The role of the Governor-General#
17 By convention, the Governor-General’s role in the government formation process is to ascertain where the confidence of the House of Representatives lies, based on the political parties’ public statements, so that a government can be appointed. It is not the Governor-General’s role to form the government or to participate in any negotiations (although the Governor-General may wish to talk to party leaders if the talks have no clear outcome).
18 The Governor-General will, by convention, abide by the outcome of the government formation process in appointing a government. The Governor-General will also accept the political decision as to which individual will lead the government as Prime Minister.
19 During the government formation process, the Clerk of the Executive Council provides official, impartial support to the Governor-General, including liaising with party leaders as required on the Governor-General’s behalf.
Appointment of new government and allocation of portfolios#
20 Once the outcome of any government formation process is known, the timing and arrangements for the transition from one administration to the next depend on a number of practical matters, including the allocation of portfolios. Portfolio responsibilities will not formally change until the current Ministers have resigned and new Ministers have been appointed by the Governor-General.
21 In practice there is usually a period of some days between the formation of a new government and the new ministry taking office. Current Ministers continue in office, in a caretaker capacity, until new appointments are made (subject to section 6(2)(b) of the Constitution Act – see paragraph 12 above).
22 It is the practice for a full appointment ceremony to be held when a government is formed after an election, even when the composition of the government has not changed greatly. The ceremony formally marks the formation and commencement of a new administration, and marks the end of the caretaker period.
23 Once the new ministry is ready to be sworn in, the incumbent Prime Minister will tender the resignation of the incumbent administration, effective at the time of the appointment of a successor administration. The new ministry will be sworn into office and the Governor-General will sign the warrants appointing Ministers to particular portfolios.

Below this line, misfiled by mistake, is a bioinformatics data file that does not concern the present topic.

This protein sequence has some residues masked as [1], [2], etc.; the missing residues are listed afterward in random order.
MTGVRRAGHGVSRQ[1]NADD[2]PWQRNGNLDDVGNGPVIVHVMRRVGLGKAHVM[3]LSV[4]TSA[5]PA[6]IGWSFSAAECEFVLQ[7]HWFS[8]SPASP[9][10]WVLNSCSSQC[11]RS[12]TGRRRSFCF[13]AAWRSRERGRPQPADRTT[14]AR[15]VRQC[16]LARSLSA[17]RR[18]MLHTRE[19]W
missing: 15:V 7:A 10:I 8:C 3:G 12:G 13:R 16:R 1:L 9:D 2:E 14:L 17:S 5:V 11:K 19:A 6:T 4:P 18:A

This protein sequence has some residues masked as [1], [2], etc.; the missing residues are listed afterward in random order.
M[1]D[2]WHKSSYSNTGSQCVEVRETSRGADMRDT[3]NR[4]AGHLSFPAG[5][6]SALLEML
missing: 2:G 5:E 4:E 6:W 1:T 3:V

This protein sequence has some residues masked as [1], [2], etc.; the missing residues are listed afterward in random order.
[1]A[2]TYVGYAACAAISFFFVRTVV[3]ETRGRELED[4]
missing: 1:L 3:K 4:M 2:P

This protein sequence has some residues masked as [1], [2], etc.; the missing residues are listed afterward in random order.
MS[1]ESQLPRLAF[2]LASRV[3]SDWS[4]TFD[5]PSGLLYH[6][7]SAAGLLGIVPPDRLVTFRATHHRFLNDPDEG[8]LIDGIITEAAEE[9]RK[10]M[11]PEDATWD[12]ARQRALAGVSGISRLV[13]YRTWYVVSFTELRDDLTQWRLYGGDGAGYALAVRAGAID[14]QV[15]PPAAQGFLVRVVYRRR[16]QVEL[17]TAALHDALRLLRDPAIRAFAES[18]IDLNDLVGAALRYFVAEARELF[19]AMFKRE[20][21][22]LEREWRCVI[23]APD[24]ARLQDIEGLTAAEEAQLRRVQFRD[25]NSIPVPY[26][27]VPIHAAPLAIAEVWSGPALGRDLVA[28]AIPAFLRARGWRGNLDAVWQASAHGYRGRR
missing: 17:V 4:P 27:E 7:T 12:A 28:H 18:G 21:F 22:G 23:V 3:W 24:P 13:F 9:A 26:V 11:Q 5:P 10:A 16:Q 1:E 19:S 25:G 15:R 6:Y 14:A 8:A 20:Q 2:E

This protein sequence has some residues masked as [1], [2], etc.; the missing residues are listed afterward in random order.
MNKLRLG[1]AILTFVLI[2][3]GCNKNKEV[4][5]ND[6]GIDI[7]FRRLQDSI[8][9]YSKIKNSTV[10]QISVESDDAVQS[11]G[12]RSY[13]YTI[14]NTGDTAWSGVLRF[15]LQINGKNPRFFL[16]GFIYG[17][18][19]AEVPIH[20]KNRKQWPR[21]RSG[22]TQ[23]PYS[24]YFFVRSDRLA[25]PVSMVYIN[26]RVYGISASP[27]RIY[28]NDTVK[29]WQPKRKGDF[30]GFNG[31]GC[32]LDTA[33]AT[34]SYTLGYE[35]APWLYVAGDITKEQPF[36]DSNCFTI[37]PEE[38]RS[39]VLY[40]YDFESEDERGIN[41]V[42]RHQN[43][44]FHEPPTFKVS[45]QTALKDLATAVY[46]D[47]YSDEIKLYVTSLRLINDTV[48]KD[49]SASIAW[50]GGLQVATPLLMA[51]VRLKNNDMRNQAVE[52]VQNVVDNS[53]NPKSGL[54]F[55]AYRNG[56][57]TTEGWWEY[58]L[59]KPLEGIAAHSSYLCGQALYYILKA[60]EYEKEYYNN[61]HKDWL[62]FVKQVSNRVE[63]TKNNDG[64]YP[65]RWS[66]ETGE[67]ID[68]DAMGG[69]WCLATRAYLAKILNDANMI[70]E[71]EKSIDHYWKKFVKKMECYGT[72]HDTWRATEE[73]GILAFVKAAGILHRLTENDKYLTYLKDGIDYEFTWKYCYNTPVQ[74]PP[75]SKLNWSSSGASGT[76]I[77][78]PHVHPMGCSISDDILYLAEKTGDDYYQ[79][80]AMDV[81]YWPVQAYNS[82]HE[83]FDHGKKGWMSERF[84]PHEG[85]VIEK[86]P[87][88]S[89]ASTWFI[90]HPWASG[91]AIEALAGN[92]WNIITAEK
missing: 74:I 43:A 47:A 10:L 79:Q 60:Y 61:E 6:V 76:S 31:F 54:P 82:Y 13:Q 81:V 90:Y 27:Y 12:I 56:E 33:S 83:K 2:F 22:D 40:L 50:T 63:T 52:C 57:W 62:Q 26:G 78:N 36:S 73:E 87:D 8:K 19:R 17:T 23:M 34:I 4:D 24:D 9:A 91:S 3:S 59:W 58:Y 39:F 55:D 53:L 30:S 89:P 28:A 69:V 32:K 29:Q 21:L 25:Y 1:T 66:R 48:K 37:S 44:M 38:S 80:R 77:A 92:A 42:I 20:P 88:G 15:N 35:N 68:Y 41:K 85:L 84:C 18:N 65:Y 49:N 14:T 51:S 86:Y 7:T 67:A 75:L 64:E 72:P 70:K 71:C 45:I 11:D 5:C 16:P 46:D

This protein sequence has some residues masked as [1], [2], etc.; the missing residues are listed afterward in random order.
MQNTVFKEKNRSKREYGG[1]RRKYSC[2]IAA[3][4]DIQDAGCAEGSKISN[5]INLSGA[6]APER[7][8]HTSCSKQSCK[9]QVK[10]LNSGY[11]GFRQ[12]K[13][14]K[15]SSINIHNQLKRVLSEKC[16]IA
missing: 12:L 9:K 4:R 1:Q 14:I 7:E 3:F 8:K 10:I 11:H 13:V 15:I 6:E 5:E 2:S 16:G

24 Portfolio responsibilities may change after the election, either as a result of a reshuffle or a change of government. Agencies should not assume, therefore, that an existing Minister will retain a certain portfolio or that a party spokesperson for a certain portfolio will be appointed as the Minister for that portfolio.
Briefing the incoming government#
25 Each new Minister will receive a Briefing for the Incoming Minister (BIM) in respect of each of their portfolios. The portfolio or lead Minister will, except in exceptional circumstances, authorise the public service agency to provide copies to any Associate Ministers. The briefing process is likely to include formal documents as well as meetings and other communications, happening over a number of weeks.
26 Public sector agencies that are not part of the public service would normally brief the incoming government through the relevant public service agency. If an agency considers it appropriate to brief a Minister separately, it is expected that the agency will comply with the rules that apply to public service agencies concerning the timing, content, and release of BIMs. If a separate briefing is provided, the agency should provide a copy of it to their monitoring agency.